Director at PetHero, SPC - Member at Eastside Incubator - Principal at Tuxedo Technologies Group
Michael, i would argue that if he already has a product / MVP built to the extent that he is in beta then he'd better already have problem/solution and product/market fit - that should have come before building a product. one key job of his sales person will be to help refine that product/market fit. problem/solution confirmation should be long on it's way by now. all this assumes B2B (i'm assuming 'enterprise' here based on Luis' brief description). B2C would be a somewhat different story, but not drastically. my $0.02 worth.
John Sechrest
1
0
John Sechrest Entrepreneur • Advisor
Mentor at Startup Mentor
Don't mix up the work of the Marketing person who is very early in the process before the product is developed and who gets all the customer data/feedback/segmentation vs the Sales guy who is about closing enterprise sales at the end after the product is build... These are rarely the same guy.
Michael Brill
0
0
Michael Brill Entrepreneur
Technology startup exec focused on AI-driven products
Rob, there's no way to know until you're out there with a real product in real people's hands. You can/should certainly try to reduce risk with as much customer development as possible but plenty of products fail/struggle even with A+ customer development. Great startup sales people are execution machines - not strategic thinkers. You want to feed someone a proven formula and have them focused on making as much money as they can. The last thing I want out of a sales person is them thinking [only slightly tongue-in-cheek].

John, I'd consider that responsibility to be back in the product management realm and, imho, product management can't easily be hired/outsourced in a two-person company. My gut tells me that if Luis is able to raise money, then he'll need to demonstrate enough domain competence to investors - if he's got that, then he's got enough to do the early sales work himself. Even if he sucks at it, he'll get an insane amount of valuable feedback that would get lost in translation from a sales person.

And, to loop back to Luis' original question, if I had a choice between eating and doing the evangelical work myself or starving and hiring someone else to do it... it's an easy decision.

John Sechrest
0
0
John Sechrest Entrepreneur • Advisor
Mentor at Startup Mentor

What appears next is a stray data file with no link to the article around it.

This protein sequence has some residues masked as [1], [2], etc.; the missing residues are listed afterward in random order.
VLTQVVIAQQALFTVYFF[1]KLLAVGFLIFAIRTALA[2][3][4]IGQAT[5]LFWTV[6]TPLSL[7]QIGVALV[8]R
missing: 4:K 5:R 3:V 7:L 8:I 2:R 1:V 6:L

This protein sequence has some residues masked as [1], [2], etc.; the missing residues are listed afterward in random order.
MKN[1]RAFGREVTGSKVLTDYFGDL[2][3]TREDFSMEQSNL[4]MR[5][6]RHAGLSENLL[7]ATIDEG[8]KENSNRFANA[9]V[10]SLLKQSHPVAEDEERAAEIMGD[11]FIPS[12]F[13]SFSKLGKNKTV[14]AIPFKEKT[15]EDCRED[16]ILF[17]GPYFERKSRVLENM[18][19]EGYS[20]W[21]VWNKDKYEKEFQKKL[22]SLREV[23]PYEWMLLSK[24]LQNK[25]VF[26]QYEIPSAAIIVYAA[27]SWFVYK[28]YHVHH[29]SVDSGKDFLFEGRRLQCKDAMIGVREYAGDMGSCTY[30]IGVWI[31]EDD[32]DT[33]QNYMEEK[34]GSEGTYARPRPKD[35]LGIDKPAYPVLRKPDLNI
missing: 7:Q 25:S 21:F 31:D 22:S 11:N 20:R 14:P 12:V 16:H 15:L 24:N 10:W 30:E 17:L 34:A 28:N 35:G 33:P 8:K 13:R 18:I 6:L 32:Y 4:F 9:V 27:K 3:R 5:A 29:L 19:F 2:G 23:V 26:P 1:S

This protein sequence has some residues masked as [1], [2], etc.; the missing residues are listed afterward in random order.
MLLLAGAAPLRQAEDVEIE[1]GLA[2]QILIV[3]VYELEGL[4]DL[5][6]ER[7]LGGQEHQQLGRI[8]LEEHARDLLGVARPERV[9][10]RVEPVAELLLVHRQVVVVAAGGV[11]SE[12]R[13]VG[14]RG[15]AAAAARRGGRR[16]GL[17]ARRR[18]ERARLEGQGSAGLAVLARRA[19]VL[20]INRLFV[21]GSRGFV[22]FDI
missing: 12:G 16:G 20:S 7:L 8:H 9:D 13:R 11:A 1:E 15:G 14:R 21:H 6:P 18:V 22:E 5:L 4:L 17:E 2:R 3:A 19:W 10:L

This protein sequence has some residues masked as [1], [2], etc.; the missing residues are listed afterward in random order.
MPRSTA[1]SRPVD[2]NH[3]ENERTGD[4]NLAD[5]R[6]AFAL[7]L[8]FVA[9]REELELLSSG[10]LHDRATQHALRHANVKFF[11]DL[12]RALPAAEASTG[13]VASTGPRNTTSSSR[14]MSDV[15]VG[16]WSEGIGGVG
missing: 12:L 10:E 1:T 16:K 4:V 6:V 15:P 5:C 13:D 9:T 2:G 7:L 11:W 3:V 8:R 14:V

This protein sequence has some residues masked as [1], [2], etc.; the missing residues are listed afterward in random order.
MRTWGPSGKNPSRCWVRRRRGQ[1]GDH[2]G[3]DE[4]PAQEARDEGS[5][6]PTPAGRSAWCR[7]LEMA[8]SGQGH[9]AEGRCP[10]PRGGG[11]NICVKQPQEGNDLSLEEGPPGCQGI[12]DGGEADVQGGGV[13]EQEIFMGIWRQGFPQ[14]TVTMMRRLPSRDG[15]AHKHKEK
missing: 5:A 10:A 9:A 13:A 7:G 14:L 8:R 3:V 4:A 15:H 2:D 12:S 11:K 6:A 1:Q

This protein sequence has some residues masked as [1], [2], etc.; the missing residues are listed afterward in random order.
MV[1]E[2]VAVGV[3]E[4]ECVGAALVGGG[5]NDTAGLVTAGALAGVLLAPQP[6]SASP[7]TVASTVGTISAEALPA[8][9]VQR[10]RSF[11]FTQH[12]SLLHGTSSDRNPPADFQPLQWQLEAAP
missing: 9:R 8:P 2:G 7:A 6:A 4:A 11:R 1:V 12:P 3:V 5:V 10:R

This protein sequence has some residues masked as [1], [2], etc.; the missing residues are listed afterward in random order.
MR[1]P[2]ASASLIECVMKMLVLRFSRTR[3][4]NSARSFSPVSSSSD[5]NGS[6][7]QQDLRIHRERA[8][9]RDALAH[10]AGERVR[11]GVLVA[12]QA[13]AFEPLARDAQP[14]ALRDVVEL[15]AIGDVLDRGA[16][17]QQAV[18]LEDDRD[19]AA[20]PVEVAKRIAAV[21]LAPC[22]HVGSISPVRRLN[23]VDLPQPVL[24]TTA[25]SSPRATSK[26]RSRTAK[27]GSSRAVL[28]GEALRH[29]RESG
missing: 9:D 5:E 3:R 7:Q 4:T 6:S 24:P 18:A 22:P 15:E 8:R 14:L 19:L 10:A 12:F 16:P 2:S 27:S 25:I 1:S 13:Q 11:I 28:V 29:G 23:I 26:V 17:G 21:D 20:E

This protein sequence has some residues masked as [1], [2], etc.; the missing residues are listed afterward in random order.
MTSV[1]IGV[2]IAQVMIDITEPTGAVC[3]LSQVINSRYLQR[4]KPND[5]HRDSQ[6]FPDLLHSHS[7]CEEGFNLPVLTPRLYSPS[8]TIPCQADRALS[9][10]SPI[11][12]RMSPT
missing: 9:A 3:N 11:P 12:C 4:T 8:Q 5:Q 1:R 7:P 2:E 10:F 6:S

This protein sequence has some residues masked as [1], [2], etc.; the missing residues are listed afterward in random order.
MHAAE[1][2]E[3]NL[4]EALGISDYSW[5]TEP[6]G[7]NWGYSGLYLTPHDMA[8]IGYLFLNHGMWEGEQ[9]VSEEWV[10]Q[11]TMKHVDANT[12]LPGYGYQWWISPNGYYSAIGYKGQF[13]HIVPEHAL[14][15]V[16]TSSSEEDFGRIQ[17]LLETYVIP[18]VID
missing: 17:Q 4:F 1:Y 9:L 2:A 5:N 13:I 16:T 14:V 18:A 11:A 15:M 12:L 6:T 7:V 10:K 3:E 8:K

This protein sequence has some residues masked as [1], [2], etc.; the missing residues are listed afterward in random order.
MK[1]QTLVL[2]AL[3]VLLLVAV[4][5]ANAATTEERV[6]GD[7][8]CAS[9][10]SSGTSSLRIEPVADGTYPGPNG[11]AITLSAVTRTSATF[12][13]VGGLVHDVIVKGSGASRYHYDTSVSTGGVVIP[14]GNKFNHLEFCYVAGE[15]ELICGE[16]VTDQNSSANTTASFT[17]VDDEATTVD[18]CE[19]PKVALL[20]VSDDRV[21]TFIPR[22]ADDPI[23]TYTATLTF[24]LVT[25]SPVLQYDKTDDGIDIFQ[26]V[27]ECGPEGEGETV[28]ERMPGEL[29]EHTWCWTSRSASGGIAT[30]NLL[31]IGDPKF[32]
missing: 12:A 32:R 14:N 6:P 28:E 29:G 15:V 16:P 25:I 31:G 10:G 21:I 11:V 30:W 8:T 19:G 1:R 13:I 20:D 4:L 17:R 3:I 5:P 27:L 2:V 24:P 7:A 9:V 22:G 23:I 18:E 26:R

I agree that early teams need to do the evangelical work themselves. Without that, there is far too many barriers to learning
Rob Gropper
0
0
Rob Gropper Entrepreneur
Director at PetHero, SPC - Member at Eastside Incubator - Principal at Tuxedo Technologies Group
every member of the team needs to wear a lot of hats. a small startup team can make up for a lot of short comings in the eyes of an investor with traction, i.e. revenue. Luis is the dev/CTO and his partner has a FT job. Even if Luis can do the dev and/OR sales my suggestion is that he focus on his strengths. That likely means sticking with dev for now because he knows the code and hire someone (heavy commission weighted) to bring in sales. as soon as s/he makes the first sale dev will be buried. If it is the right kind of customer perhaps he can get some upfront $$ (this takes a lot of guts by the customer) to hire more dev. He certainly should be involved in as much of the customer face-to-face activities as he can muster - the sales person will need his help. I know nothing about "home health care agencies" and am assuming they are enterprise-scale prospects. if this is the case then your sales person better be a strategic thinker or don't bother. If the prospects are S/M orgs then yes, you will likely have to settle for a 'doer' not a 'thinker' because you can't afford a strategic sales person in SMB markets. Luis doesn't yet have a 'proven formula' - that will be the job of the team, but much of that weight will be on the shoulders of the strategic sales person. Again, if his target market is (or he thinks it is) Medium sized businesses then i would still lean toward having Luis stick with dev (for now) and hiring a commissioned sales person (and he will need to do the strategic parts), but he can't expect that person to be a strategic thinker - great if he can find one though!